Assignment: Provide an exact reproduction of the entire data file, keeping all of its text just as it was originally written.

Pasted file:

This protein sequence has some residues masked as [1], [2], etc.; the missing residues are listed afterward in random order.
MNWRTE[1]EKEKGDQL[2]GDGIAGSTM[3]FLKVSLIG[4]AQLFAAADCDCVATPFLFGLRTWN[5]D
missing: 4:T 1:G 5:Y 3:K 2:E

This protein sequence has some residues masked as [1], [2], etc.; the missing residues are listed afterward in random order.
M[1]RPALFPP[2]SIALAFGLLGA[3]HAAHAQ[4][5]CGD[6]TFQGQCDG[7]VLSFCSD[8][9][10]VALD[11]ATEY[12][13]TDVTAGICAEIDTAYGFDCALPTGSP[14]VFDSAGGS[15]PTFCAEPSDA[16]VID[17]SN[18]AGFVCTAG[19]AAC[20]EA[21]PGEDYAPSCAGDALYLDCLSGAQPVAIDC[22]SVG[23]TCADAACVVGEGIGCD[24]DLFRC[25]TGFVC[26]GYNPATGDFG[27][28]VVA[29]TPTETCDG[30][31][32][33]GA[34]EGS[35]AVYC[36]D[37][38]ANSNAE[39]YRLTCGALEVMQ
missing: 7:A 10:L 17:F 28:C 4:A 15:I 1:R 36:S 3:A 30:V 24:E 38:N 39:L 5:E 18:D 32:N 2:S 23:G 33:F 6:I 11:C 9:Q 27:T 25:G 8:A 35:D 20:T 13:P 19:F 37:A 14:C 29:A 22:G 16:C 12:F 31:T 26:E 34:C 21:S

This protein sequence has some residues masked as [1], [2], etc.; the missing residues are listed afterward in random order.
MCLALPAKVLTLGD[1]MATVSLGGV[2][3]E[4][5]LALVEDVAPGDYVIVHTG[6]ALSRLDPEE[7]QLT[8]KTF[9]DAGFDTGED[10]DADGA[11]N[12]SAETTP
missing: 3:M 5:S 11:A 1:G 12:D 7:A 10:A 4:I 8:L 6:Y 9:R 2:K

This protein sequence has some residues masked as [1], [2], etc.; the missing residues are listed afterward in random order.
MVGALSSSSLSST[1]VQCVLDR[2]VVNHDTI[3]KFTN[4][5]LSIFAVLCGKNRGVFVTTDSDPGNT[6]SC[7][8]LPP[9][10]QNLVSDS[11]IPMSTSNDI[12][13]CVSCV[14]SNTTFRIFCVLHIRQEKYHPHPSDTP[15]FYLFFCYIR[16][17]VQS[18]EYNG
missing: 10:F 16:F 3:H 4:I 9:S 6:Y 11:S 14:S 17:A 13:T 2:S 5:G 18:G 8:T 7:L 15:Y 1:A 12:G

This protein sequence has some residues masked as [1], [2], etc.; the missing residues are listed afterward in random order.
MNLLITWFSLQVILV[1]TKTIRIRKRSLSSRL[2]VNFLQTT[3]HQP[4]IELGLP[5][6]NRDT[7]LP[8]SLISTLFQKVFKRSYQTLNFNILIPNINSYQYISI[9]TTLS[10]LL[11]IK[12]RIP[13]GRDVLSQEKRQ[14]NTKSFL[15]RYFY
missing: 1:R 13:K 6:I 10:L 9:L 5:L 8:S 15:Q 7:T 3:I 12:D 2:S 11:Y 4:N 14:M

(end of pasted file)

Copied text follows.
This protein sequence has some residues masked as [1], [2], etc.; the missing residues are listed afterward in random order.
MNWRTE[1]EKEKGDQL[2]GDGIAGSTM[3]FLKVSLIG[4]AQLFAAADCDCVATPFLFGLRTWN[5]D
missing: 4:T 1:G 5:Y 3:K 2:E

This protein sequence has some residues masked as [1], [2], etc.; the missing residues are listed afterward in random order.
M[1]RPALFPP[2]SIALAFGLLGA[3]HAAHAQ[4][5]CGD[6]TFQGQCDG[7]VLSFCSD[8][9][10]VALD[11]ATEY[12][13]TDVTAGICAEIDTAYGFDCALPTGSP[14]VFDSAGGS[15]PTFCAEPSDA[16]VID[17]SN[18]AGFVCTAG[19]AAC[20]EA[21]PGEDYAPSCAGDALYLDCLSGAQPVAIDC[22]SVG[23]TCADAACVVGEGIGCD[24]DLFRC[25]TGFVC[26]GYNPATGDFG[27][28]VVA[29]TPTETCDG[30][31][32][33]GA[34]EGS[35]AVYC[36]D[37][38]ANSNAE[39]YRLTCGALEVMQ
missing: 7:A 10:L 17:F 28:C 4:A 15:I 1:R 36:S 3:A 30:V 24:E 38:N 39:L 5:E 18:D 32:N 2:S 23:G 33:F 6:I 11:C 9:Q 27:T 25:G 8:A 35:D 20:T 13:P 19:F 37:A 14:C 29:A 22:G 16:C 12:F 31:T 26:E 34:C 21:S

This protein sequence has some residues masked as [1], [2], etc.; the missing residues are listed afterward in random order.
MCLALPAKVLTLGD[1]MATVSLGGV[2][3]E[4][5]LALVEDVAPGDYVIVHTG[6]ALSRLDPEE[7]QLT[8]KTF[9]DAGFDTGED[10]DADGA[11]N[12]SAETTP
missing: 3:M 5:S 11:A 1:G 12:D 7:A 10:A 4:I 8:L 6:Y 9:R 2:K

This protein sequence has some residues masked as [1], [2], etc.; the missing residues are listed afterward in random order.
MVGALSSSSLSST[1]VQCVLDR[2]VVNHDTI[3]KFTN[4][5]LSIFAVLCGKNRGVFVTTDSDPGNT[6]SC[7][8]LPP[9][10]QNLVSDS[11]IPMSTSNDI[12][13]CVSCV[14]SNTTFRIFCVLHIRQEKYHPHPSDTP[15]FYLFFCYIR[16][17]VQS[18]EYNG
missing: 10:F 16:F 3:H 4:I 9:S 6:Y 11:S 14:S 17:A 13:T 2:S 5:G 18:G 8:T 7:L 15:Y 1:A 12:G

This protein sequence has some residues masked as [1], [2], etc.; the missing residues are listed afterward in random order.
MNLLITWFSLQVILV[1]TKTIRIRKRSLSSRL[2]VNFLQTT[3]HQP[4]IELGLP[5][6]NRDT[7]LP[8]SLISTLFQKVFKRSYQTLNFNILIPNINSYQYISI[9]TTLS[10]LL[11]IK[12]RIP[13]GRDVLSQEKRQ[14]NTKSFL[15]RYFY
missing: 1:R 13:K 6:I 10:L 9:L 5:L 8:S 15:Q 7:T 3:I 12:D 2:S 11:Y 4:N 14:M